At some point, one presumes, telling people what they want to hear stops being "the news" and becomes something else. "Opinion" is the word that comes to mind, and as I remember from my high school English lit class, "opinion" is not news. News is objective fact. Opinion is not, which is why we have a different word for it. And I wonder after weeks, months, and years of being deluged by the likes of The Savage Nation and Air America, when we have normalized talk TV as our information source -- can the public still detect the bias? If we are habituated to Al Franken and Dr. Laura, do we notice the contrast between their blather and objectivity? Will the lack of opinion in the MacNeil / Leherer hour cause us to associate it with bad television because it is less emotionally entertaining?
I watch Mythbusters on TV. Sometimes Nova. That's pretty much it, because since high school I have a problem with TV. I am not a conservative even though I did vote for Tom Campbell, who may very well be the smartest, most deserving man ever to run for office on the Republican ticket in California. I detest talk radio. I do not have the energy to generate disdain that conservatives can muster. I do not believe the world would be better with my beliefs impressed upon the rest of the country irrespective of race, color, and creed.
The critical mind I have developed rebels against talk show dogma. The more someone insists I agree with them, the less I do. I loathe O'Reilly, Hannity, Limbaugh, and Coulter. These vicious egomaniacs believe in the fundamental lack of intelligence of the American populace and seek to substitute their views for my own.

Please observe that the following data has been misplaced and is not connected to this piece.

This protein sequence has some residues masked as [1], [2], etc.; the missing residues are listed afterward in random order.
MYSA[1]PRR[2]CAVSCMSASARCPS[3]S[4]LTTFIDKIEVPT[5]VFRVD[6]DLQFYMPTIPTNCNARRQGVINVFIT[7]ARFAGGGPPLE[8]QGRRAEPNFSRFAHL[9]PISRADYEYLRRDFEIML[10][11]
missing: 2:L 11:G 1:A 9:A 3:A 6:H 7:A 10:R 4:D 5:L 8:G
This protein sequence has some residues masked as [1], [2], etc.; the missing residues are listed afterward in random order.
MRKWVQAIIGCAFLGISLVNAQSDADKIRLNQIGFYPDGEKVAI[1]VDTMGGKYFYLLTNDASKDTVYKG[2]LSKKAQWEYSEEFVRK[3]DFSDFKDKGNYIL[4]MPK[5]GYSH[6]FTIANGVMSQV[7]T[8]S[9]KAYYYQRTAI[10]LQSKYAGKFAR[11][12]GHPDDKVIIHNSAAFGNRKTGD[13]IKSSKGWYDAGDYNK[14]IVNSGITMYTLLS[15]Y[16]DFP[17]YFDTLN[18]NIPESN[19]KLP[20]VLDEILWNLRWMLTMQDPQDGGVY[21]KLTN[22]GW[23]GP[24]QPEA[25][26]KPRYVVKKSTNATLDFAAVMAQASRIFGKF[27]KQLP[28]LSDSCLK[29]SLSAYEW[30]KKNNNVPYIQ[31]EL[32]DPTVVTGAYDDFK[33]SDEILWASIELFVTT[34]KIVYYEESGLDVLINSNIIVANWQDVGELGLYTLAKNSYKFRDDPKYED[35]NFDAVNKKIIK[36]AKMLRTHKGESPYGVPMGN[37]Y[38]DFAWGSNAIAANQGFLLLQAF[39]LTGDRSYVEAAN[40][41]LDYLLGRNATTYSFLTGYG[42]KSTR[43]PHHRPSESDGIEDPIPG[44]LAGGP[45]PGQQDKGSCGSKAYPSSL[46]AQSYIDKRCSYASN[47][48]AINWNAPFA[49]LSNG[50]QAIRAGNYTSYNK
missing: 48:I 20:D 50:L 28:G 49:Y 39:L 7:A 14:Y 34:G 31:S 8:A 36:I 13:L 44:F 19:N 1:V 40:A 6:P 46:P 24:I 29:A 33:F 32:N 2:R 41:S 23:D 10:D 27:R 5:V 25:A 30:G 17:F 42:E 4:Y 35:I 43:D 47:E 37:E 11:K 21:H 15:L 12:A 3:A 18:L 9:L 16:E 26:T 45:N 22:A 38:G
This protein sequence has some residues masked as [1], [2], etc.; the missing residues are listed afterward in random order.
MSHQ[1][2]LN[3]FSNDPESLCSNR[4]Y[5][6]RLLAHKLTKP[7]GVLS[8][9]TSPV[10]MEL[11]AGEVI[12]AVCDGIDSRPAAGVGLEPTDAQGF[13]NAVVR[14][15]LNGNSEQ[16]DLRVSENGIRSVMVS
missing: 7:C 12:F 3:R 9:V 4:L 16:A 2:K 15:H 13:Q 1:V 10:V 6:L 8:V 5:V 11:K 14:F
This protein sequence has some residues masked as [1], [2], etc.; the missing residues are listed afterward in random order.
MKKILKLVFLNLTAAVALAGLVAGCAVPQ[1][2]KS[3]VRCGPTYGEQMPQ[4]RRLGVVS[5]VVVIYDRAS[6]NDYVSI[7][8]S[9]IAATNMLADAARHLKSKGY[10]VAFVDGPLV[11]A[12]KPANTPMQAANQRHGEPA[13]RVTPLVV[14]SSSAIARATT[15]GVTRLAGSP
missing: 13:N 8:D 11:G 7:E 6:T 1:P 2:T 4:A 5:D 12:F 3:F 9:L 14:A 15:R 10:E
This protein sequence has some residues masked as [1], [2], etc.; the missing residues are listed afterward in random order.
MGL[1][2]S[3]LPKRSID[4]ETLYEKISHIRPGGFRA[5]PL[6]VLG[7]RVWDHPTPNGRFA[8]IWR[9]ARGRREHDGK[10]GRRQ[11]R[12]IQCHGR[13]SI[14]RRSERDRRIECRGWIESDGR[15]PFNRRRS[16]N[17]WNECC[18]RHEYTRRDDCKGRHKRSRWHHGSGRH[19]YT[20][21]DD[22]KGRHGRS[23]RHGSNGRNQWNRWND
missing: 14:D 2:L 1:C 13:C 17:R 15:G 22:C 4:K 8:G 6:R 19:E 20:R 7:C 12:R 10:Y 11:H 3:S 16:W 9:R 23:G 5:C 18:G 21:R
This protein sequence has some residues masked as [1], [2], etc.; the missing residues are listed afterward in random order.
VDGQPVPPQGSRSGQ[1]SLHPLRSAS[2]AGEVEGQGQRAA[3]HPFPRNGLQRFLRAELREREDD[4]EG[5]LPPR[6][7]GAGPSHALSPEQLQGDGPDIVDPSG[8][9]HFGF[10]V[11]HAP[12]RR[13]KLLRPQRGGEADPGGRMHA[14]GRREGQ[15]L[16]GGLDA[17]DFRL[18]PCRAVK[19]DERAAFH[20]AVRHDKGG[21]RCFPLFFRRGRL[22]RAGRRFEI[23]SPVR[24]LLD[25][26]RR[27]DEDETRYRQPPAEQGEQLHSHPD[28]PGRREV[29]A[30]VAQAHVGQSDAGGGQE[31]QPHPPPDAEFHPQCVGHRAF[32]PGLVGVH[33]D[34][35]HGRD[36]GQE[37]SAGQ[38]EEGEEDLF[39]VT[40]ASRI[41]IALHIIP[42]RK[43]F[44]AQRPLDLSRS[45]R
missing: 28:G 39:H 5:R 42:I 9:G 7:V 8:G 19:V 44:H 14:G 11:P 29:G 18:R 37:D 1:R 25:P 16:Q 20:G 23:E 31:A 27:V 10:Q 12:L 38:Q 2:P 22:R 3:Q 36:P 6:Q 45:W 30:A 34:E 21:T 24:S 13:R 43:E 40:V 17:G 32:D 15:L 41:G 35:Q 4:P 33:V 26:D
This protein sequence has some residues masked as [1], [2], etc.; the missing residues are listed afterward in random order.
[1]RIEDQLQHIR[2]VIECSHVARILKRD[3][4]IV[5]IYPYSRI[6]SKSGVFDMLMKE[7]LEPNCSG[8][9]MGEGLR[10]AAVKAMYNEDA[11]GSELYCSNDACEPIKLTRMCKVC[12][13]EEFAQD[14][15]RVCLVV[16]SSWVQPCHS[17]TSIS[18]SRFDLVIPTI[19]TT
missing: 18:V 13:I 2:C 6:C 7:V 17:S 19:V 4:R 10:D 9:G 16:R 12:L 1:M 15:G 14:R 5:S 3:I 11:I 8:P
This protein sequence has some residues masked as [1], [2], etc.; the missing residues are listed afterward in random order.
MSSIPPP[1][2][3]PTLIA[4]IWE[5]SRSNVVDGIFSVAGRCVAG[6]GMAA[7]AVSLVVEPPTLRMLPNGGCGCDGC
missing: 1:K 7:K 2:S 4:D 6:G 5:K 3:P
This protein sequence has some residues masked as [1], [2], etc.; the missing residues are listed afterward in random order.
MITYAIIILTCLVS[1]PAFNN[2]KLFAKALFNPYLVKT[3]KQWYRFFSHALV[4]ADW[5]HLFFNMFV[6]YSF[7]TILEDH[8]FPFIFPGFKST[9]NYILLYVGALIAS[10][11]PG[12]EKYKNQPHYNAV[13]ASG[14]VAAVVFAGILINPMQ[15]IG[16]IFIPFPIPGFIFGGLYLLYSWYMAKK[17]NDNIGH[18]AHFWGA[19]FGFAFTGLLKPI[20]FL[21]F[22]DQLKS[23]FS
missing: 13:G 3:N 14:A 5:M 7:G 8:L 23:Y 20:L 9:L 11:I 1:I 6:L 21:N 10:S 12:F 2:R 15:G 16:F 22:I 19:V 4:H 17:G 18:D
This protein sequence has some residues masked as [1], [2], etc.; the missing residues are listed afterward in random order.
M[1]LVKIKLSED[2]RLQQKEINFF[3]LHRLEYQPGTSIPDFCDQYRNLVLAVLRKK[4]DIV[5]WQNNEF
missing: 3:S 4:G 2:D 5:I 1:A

But neither am I a liberal even though I voted for Dianne Feinstein -- twice. I never got through more than three pages of Proust. I don't enjoy Toni Morrison poems. Most classical music puts me to sleep. I do not believe everyone has the right to form a splinter group and develop a sense of outrage at the unconscious behavior of sections of society. I revile Carville, Franken, and Stephanopoulos. They are an impotent rebellion of sour individuals whose narcissism won't allow them to fathom how their incompetitence could have contributed to their fall from power.
It makes me wonder if anyone reads. What happened to critical thinking and understanding that listening to these blowhards has become the mainstream substitute for having a brain?
I'm going to keep reading Hornby and Kidder and Eggers even though they are not "good". I'll think for myself. I will continue to mistrust the judgement of anyone wearing makeup to fill the lines in their face.
I learned this behavior in Catholic school from a lay teacher who became a convicted child molester.